Can a nation be both 16th and 44th in Olympic medals?

How a nation can be both 16th and 44th in Olympic medals

In much of the world, the country at the top of the table is the one with the most gold medals

The United States is first this year no matter how you count. Credit: AFP Photo

All of the medals have been awarded at the Tokyo Olympics. But how did each country do? That depends on whom you ask — and how they count.

Most news organisations in the United States, including The New York Times, sort countries according to the total number of medals won, with gold, silver and bronze counting equally.

But in much of the rest of the world, the country at the top of the table is the one with the most gold medals.

Read more: A memorable Olympics, but for the right reasons?

Because of a last-day surge in gold medals by the United States, either way of counting puts the Americans at the top in the final tally. (The US finished with 39 golds to China’s 38, and 113 overall medals to China’s 88.) But that hasn’t always been the case. The most recent split came in Sochi in 2014, with the Russian Federation winning the most medals but Norway winning 11 golds to Russia’s 10.

There have been other ways of sorting that are not as easily captured in a simple medals table. In some of the early Olympics, a point system was used to rank the participating nations. But there was never clear agreement on how many points each medal should be worth — or even whether medals from certain sports should count for more than others.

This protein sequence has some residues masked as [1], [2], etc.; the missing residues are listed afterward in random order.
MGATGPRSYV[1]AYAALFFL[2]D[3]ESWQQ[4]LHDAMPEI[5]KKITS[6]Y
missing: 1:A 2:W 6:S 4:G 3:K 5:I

Every four years, the organising committee of the host nation would decide anew how many points to assign to each medal. In London, in 1908, gold medals were worth three points, silvers two and bronzes one. Four years later, in Stockholm, gold medals were worth five points, and silvers were worth three.

In the 1924 Games, the top six places each earned points: 10 for first, then five, four, three, two and one for places No. 2 through No. 6. Despite the International Olympic Committee’s official disapproval of all ranking methods, the 10-5-4-3-2-1 point system was adopted by publications around the country in the decades that followed, including at the Times.

In the 1960s, the results appearing in the Times moved away from medal points and toward the standard medal tables that are used today — but sorted by gold medals, rather than by total.

In 1976, this meant that the United States ranked third behind the USSR and East Germany. Counting by total medals, however, the US would have ranked second — the first time in the history of the Summer Games that the US ranked lower by counting golds than by counting total medals.

In most of the Games after that, publications in the US, including the Times — many of them using sports statistics and tables supplied by The Associated Press — have generally published tables ranked by total medal count.

Which way of counting is best? It’s possible none of them are. Maybe the ideal method is somewhere in between.

The United States is first this year no matter how you count, but other countries, like Ukraine and Turkey, can end up in quite different places. It’s up to you to decide which is best.